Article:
The lockouts

Stern’s three-decade tenure spanned three lockouts. We could bore you with the details of each one, but they all came down to money, and Stern almost always negotiated what he wanted on behalf of the owners.

One way or another, Stern declared, “This gives us not one iota of satisfaction,” and, “The events left the owners with no other option but to do it.” The owners cried poor, the players pointed to the influx of money into the league, and tempers flared, especially Stern’s. All the while, he held his side together and splintered his opponent, so when he threatened a stalemate that would cancel a season, players eventually relented.

Jordan’s former agent, David Falk, described Stern’s lockout tactics to The Ringer in February: “Stern is the undisputed heavyweight champion of the world. If you go up to him and rub his nose, he’ll say, ‘OK, a--hole, let’s get in the ring and go 15.’ After six rounds, when every bone in your body is broken and you’re bleeding from every known and unknown orifice in your body and say, ‘Uncle, I’ve had enough,’ he’ll say, ‘We’ve only gone six rounds. Get your ass back in the ring. We have nine more rounds to go.’ ... Unless you are prepared to sit the entire year out, don’t f--- with David Stern. This is not a game. This is a billion-dollar business.”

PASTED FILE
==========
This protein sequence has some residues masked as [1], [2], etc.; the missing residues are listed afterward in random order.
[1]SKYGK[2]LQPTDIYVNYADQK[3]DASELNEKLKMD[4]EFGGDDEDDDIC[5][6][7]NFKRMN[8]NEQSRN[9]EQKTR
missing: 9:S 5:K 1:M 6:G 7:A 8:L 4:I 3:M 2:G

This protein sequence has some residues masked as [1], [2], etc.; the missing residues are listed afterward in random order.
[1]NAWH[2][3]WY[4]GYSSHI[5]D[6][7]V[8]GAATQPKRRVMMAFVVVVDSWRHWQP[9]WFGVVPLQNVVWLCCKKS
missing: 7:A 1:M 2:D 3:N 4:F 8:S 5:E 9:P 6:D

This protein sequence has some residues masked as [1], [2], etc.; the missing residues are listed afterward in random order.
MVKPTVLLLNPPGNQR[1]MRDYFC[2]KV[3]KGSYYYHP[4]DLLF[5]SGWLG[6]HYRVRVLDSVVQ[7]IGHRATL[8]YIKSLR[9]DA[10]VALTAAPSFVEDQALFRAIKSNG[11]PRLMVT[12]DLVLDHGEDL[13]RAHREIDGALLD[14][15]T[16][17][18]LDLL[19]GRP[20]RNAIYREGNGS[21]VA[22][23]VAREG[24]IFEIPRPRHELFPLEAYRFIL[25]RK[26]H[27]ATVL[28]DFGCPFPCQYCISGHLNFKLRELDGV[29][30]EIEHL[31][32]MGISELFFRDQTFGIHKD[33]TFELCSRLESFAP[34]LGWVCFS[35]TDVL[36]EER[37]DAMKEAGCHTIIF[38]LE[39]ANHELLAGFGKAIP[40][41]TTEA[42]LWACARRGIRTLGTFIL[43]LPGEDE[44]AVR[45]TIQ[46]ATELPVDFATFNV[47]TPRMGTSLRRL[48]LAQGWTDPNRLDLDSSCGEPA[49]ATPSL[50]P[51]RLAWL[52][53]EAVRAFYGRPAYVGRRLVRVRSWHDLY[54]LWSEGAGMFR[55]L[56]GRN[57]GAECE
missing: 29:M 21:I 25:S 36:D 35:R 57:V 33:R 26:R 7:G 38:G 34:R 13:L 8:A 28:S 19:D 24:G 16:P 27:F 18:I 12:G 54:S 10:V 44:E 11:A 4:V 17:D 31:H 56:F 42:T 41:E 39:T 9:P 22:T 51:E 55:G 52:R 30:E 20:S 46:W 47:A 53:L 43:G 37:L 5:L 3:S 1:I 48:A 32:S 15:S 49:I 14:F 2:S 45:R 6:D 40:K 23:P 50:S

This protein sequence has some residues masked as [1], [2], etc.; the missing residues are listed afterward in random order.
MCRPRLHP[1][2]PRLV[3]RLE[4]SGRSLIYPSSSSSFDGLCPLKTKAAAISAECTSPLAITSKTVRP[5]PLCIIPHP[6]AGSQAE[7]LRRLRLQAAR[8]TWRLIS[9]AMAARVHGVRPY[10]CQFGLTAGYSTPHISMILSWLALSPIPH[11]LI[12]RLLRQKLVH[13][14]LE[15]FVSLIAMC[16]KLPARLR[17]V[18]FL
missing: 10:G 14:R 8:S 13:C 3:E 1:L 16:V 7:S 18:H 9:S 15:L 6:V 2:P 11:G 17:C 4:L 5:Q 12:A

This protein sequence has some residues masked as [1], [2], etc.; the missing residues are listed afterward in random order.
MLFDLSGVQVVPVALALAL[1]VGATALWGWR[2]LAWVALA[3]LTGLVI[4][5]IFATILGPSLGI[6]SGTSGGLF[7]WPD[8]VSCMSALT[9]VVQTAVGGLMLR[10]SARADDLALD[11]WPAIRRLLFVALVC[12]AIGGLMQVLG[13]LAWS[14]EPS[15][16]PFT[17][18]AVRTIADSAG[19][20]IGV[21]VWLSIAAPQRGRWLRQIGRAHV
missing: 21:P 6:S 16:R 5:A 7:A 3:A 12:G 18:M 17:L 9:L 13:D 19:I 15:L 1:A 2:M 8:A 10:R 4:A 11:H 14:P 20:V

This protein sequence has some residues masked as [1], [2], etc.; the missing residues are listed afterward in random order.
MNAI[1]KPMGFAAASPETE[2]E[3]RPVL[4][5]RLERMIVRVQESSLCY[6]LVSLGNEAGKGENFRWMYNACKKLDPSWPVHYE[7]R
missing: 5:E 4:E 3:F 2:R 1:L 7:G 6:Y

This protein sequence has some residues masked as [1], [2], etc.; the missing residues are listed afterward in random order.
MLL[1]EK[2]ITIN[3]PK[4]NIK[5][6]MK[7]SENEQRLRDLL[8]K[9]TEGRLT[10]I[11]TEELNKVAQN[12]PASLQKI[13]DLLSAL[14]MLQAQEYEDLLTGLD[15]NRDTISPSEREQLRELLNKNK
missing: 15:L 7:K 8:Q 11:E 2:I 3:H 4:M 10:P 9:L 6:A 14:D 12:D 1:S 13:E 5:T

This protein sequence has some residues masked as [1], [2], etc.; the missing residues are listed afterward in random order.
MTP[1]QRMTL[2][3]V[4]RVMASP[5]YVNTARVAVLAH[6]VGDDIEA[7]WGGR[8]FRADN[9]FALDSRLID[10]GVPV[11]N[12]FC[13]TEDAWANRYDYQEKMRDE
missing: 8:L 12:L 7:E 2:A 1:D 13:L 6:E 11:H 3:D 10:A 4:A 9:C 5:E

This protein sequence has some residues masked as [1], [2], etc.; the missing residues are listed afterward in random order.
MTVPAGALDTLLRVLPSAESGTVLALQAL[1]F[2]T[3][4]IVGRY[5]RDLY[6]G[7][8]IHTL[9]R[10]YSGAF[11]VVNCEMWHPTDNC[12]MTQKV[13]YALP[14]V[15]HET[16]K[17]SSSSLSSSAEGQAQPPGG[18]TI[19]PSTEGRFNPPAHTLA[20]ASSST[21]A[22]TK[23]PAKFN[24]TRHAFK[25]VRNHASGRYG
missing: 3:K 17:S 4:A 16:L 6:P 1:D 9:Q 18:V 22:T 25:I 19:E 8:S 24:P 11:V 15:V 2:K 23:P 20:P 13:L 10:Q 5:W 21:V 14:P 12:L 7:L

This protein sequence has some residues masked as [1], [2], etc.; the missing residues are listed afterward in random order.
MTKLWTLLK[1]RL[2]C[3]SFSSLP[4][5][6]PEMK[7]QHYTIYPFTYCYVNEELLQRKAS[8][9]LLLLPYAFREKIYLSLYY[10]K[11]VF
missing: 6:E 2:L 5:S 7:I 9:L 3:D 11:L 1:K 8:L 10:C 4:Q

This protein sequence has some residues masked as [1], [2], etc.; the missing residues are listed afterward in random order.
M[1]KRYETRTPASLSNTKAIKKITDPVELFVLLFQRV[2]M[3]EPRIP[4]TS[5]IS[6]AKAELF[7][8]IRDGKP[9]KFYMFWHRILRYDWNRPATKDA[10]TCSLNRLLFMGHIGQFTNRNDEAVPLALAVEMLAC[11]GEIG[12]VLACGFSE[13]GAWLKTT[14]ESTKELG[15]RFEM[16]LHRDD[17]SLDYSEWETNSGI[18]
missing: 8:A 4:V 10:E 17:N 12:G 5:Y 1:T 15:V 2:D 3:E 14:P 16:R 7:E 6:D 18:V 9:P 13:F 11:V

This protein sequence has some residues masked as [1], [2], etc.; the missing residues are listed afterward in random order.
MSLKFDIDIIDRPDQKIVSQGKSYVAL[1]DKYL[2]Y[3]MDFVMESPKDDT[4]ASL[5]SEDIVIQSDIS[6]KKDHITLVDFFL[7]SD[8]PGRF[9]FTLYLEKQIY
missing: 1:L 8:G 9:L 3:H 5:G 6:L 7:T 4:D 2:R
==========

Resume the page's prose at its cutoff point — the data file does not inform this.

Allen Iverson was at the center of the discussion of the NBA's dress code. (AP Photo/Charles Dharapak, File)
Allen Iverson was at the center of the discussion of the NBA's dress code. (AP Photo/Charles Dharapak, File)

The dress code

In another image-conscious decision, Stern installed a dress code before the 2005-06 season, outlawing sleeveless shirts, do-rags and chains, among other items commonly associated with hip-hop culture at the time. The policy came under fire as a restriction of player freedom at best and outright racism at worst.

“If they really want to make a problem,” Stern said then, via Sports Business Daily, “they’re going to have to make a decision about how they want to spend their adult life in terms of playing in the NBA or not.”

Allen Iverson, the league’s 2001 MVP, had long been the face of the issue, ever since an NBA photographer airbrushed Iverson’s jewelry, tattoos and undershirt from a cover photo for the league’s “Hoop” magazine.